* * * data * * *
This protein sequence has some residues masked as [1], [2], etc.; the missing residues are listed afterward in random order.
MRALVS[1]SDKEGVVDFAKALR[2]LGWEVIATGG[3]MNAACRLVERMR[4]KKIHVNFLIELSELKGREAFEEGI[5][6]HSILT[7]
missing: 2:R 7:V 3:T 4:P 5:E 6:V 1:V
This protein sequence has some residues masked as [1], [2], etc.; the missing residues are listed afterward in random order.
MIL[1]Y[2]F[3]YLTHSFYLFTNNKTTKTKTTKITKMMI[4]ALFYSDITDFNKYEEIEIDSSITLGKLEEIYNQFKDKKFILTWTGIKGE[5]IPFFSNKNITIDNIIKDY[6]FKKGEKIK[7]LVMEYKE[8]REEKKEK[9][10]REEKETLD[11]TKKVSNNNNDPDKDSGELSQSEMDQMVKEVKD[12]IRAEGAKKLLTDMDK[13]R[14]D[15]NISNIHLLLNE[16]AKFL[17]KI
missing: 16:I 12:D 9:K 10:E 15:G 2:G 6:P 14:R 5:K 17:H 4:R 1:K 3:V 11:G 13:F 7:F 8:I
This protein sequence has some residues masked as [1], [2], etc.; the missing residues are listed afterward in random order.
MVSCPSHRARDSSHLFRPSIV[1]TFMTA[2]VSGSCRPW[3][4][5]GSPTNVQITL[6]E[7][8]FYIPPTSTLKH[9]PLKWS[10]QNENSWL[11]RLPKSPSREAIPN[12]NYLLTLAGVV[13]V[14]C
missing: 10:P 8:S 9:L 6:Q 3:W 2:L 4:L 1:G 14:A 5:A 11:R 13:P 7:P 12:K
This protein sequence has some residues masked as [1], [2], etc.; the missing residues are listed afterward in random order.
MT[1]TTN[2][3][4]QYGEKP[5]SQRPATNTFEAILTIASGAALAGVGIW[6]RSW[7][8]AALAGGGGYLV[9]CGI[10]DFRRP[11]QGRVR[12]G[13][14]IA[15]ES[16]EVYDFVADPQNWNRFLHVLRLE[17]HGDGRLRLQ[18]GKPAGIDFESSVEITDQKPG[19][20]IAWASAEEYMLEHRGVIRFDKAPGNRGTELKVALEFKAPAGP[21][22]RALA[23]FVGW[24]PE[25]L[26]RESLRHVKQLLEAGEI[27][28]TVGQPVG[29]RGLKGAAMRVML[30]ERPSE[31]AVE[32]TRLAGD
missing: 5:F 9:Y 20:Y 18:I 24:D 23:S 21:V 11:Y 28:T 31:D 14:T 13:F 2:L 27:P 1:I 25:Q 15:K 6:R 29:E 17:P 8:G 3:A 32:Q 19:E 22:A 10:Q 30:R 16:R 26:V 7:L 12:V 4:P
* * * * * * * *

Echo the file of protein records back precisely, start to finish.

This protein sequence has some residues masked as [1], [2], etc.; the missing residues are listed afterward in random order.
MRALVS[1]SDKEGVVDFAKALR[2]LGWEVIATGG[3]MNAACRLVERMR[4]KKIHVNFLIELSELKGREAFEEGI[5][6]HSILT[7]
missing: 2:R 7:V 3:T 4:P 5:E 6:V 1:V
This protein sequence has some residues masked as [1], [2], etc.; the missing residues are listed afterward in random order.
MIL[1]Y[2]F[3]YLTHSFYLFTNNKTTKTKTTKITKMMI[4]ALFYSDITDFNKYEEIEIDSSITLGKLEEIYNQFKDKKFILTWTGIKGE[5]IPFFSNKNITIDNIIKDY[6]FKKGEKIK[7]LVMEYKE[8]REEKKEK[9][10]REEKETLD[11]TKKVSNNNNDPDKDSGELSQSEMDQMVKEVKD[12]IRAEGAKKLLTDMDK[13]R[14]D[15]NISNIHLLLNE[16]AKFL[17]KI
missing: 16:I 12:D 9:K 10:E 15:G 2:G 6:P 14:R 5:K 17:H 4:R 1:K 3:V 11:G 13:F 7:F 8:I
This protein sequence has some residues masked as [1], [2], etc.; the missing residues are listed afterward in random order.
MVSCPSHRARDSSHLFRPSIV[1]TFMTA[2]VSGSCRPW[3][4][5]GSPTNVQITL[6]E[7][8]FYIPPTSTLKH[9]PLKWS[10]QNENSWL[11]RLPKSPSREAIPN[12]NYLLTLAGVV[13]V[14]C
missing: 10:P 8:S 9:L 6:Q 3:W 2:L 4:L 1:G 14:A 5:A 11:R 13:P 7:P 12:K
This protein sequence has some residues masked as [1], [2], etc.; the missing residues are listed afterward in random order.
MT[1]TTN[2][3][4]QYGEKP[5]SQRPATNTFEAILTIASGAALAGVGIW[6]RSW[7][8]AALAGGGGYLV[9]CGI[10]DFRRP[11]QGRVR[12]G[13][14]IA[15]ES[16]EVYDFVADPQNWNRFLHVLRLE[17]HGDGRLRLQ[18]GKPAGIDFESSVEITDQKPG[19][20]IAWASAEEYMLEHRGVIRFDKAPGNRGTELKVALEFKAPAGP[21][22]RALA[23]FVGW[24]PE[25]L[26]RESLRHVKQLLEAGEI[27][28]TVGQPVG[29]RGLKGAAMRVML[30]ERPSE[31]AVE[32]TRLAGD
missing: 5:F 9:Y 20:Y 18:I 24:D 23:S 21:V 11:Y 28:T 31:D 14:T 13:F 2:L 27:P 1:I 25:Q 15:K 6:R 29:E 17:P 8:G 3:A 32:Q 19:E 22:A 10:Q 30:R 16:R 26:V 7:L 12:V 4:P